Over breakfast, Edric invited the children to join our discussion and share their thoughts. The intention was good but the process was a little bit tense. Sure, we were having a “discussion,” but I must admit that it was fueled by irritation on my part. What had tripped the wires in my husband’s brain so that we suddenly didn’t see eye to eye?

He asked the kids, “Do you want to go around and get candy from the neighbors?” I didn’t think the question was worded accurately. So I interjected with my own version. “Kids, do you want to go begging for candy in silly outfits on a day that was born out of demonic origins?” (Kids representing 6 and below didn’t understand what I was talking about.)

“Okay, if that’s your perspective then why celebrate Christmas either?” Edric’s counter-statement was “it’s also pagan in origin.”

I didn’t have a credible defense. Christmas is one of my favorite times of the year and I didn’t want to give that up. Plus, in my mind, celebrating Christ’s birth (even if it isn’t the exact date) seemed vastly different than joining in on a day that patronizes ghouls, ghosts, gore, and ghastly things. It wasn’t a sound argument by any measure, but I was getting increasingly annoyed so I added that into the discussion.

This began to look and sound like a fight to our kids. Titus even added, “You should be kind to your husband.” Edric got all excited when Titus said this and thought he had an ally. Then he discovered that “wife” was what Titus meant by “husband.”

“Who is the husband?” Edric asked. Titus chimed in, “Mommy!” The other kids cracked up and suggested that be kind to your wife was what he wanted to say.

I need to add that Titus had the sweetest way of correcting us. When he made the first comment about “not fighting,” there was a melody to his tone of voice and a big smile on his face. It was the same with his appeal for us to be kind to one another. Who could resist him? It certainly made Edric and I more conscious of our passionate dialoguing. So Edric said, “Mommy and I will continue this later,” assuring the children that we would resolve it in private.

While it isn’t morally wrong to collect candy on Halloween, we finally decided that it wasn’t of eternal benefit to our children or to us to perpetuate the celebration of a day that represented what is dark, evil, and ugly. Just look at the décor. Is it uplifting and edifying?

The other day I was at the toy store and they were selling decapitated heads, bloody arms and bodies, and hideous looking masks and faces. My daughter’s reaction, which was to run away, is exactly what I’m trying to emphasize. There’s something macabre about this day.

If a family wants to get dressed up in more wholesome outfits instead of witches and dead people…if they want to decorate their homes’ facades with cute pumpkins, that’s their call. Edric’s mom dressed him up like a carrot when he was little. I would have loved to see that! My friends came up with a good alternative. They planned a candy night at one of their houses so a bunch of families can still do the costumes and get their candy. We would have joined them except that we had other plans.

Fortunately, my kids don’t care too much about costumes or candy. They don’t feel like they are missing out on some glorious part of their childhood by not participating in Halloween. Since they don’t go to school, they aren’t aware of how big a deal it is either.

Here’s what they did today…

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I don’t want to go around making a doctrinal issue out of Halloween and judging families who allow their children to dress up, play make-believe, and fill their pumpkins with candy. I know a lot of people who enjoy the costume aspect of Halloween and they don’t cast spells or drink blood. Some are friends, others are family. Like my dad used to say, “There are things worth debating and there are things worth dying for.” I won’t die for the Halloween issue. I will die for the gospel.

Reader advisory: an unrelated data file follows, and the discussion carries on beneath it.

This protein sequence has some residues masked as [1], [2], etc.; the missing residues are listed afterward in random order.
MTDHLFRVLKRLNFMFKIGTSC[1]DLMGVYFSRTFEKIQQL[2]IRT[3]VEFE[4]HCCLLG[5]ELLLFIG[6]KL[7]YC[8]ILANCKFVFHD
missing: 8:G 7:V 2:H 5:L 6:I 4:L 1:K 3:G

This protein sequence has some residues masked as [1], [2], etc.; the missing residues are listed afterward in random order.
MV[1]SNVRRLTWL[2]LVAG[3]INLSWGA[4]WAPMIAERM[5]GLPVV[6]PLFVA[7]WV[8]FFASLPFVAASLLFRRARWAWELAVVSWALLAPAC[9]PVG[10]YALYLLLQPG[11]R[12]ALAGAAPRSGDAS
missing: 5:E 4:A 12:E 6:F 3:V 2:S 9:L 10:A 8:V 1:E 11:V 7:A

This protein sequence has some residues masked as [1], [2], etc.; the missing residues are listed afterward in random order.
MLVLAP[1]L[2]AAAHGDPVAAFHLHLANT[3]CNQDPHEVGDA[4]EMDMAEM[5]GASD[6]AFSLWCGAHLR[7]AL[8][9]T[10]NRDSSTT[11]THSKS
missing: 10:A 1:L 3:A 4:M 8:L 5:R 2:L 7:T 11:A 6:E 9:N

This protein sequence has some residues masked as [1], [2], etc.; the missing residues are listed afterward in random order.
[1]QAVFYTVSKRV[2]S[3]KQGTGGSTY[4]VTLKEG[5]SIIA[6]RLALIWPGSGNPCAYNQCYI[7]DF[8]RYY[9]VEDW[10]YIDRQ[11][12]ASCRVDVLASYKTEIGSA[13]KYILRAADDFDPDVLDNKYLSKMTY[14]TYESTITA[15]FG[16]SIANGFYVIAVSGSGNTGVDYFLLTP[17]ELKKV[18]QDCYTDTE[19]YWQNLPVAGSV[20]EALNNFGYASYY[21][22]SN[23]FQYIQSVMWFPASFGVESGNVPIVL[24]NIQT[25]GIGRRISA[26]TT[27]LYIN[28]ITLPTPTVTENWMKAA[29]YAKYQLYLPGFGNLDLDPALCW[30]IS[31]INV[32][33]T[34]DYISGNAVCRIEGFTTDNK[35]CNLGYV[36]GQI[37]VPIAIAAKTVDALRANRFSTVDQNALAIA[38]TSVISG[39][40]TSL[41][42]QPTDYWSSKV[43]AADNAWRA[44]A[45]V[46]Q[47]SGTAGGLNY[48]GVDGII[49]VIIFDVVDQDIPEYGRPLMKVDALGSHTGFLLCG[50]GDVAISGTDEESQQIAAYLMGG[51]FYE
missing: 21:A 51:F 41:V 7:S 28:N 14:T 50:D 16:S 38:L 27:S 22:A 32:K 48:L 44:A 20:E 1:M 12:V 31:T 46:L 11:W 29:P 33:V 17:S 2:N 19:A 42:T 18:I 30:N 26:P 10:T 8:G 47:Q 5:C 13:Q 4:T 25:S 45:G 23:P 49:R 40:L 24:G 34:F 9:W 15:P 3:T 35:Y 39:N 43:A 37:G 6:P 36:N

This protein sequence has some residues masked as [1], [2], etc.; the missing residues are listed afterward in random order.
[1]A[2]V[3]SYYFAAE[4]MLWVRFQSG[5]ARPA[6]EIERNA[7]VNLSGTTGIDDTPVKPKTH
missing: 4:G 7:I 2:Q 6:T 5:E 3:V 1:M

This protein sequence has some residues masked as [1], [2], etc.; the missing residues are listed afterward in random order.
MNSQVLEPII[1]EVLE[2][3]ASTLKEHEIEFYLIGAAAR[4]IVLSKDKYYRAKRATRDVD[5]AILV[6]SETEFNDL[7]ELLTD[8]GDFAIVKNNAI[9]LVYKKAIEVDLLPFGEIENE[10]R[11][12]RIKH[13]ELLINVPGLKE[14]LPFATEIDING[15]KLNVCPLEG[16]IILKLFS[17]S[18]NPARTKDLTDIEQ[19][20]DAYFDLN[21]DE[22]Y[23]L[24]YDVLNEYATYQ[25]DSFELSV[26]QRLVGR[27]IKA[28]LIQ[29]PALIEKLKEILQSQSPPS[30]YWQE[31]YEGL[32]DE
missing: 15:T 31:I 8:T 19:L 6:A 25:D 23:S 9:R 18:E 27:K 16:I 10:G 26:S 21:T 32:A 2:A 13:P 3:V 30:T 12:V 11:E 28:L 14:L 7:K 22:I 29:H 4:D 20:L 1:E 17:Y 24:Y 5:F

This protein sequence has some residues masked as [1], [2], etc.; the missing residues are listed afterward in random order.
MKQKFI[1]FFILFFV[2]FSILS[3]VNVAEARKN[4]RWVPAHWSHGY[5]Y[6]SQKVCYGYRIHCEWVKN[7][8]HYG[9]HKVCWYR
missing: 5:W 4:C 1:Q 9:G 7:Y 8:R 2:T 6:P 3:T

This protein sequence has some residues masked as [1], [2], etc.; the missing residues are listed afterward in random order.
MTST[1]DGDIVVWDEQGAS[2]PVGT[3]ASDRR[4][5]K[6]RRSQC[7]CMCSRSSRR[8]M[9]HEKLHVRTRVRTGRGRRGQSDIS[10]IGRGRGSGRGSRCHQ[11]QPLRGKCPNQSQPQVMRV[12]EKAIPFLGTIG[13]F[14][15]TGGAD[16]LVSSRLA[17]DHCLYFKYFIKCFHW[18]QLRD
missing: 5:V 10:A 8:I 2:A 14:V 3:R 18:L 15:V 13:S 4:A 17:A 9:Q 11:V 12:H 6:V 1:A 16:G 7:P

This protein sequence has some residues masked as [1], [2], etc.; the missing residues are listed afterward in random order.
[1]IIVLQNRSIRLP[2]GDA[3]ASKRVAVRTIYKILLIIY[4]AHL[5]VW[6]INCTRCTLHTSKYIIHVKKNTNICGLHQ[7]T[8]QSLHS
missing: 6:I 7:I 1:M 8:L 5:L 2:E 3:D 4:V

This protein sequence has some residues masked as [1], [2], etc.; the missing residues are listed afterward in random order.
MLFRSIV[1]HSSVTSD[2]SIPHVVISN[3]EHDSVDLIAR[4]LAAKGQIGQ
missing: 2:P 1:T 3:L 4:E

However, I do think that we should all evaluate why we participate in certain festivities. It wasn’t until we started having kids that Edric and I began to rethink why we do what we do. What sort of values and precedents are we inculcating in our children? Just because an occasion is cultural and fun doesn’t mean our family has to give hearty approval to it. We can choose to celebrate the activities that are meaningful and profitable to us.

At the same time, we don’t want to raise little legalists. We don’t want our children to have this “holier than thou” image of themselves that turns people off to Christ. So we processed the conclusion with them. The kids were like, “Great! We didn’t want to get candy anyway!” (I also apologized for my tone of voice and irritation towards Edric.  Titus ran up to me and gave me a big hug.) Edric explained that this was a family decision and not a doctrine stated in the Bible. The Bible doesn’t say, “Don’t dress up in costumes and collect candy from nice neighbors on Halloween.”

However, for those who won’t be popping in those vampire fangs for their costume tonight, here’s something you might like to chew on…

For once you were full of darkness, but now you have light from the Lord. So live as people of light! For this light within you produces only what is good and right and true. Carefully determine what pleases the Lord. Take no part in the worthless deeds of evil and darkness; instead, expose them. It is shameful even to talk about the things that ungodly people do in secret. But their evil intentions will be exposed when the light shines on them, for the light makes everything visible. This is why it is said, “Awake, O sleeper, rise up from the dead, and Christ will give you light.” So be careful how you live. Don’t live like fools, but like those who are wise. Make the most of every opportunity in these evil days. Don’t act thoughtlessly, but understand what the Lord wants you to do. (‭Ephesians‬ ‭5‬:‭8-17‬ NLT)